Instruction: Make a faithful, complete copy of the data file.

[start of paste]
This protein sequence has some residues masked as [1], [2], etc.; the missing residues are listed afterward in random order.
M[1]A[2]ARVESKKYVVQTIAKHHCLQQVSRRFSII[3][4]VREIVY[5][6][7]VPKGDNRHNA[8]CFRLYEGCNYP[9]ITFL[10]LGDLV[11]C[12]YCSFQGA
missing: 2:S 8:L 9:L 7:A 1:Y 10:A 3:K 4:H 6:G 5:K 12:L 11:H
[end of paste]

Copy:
This protein sequence has some residues masked as [1], [2], etc.; the missing residues are listed afterward in random order.
M[1]A[2]ARVESKKYVVQTIAKHHCLQQVSRRFSII[3][4]VREIVY[5][6][7]VPKGDNRHNA[8]CFRLYEGCNYP[9]ITFL[10]LGDLV[11]C[12]YCSFQGA
missing: 2:S 8:L 9:L 7:A 1:Y 10:A 3:K 4:H 6:G 5:K 12:L 11:H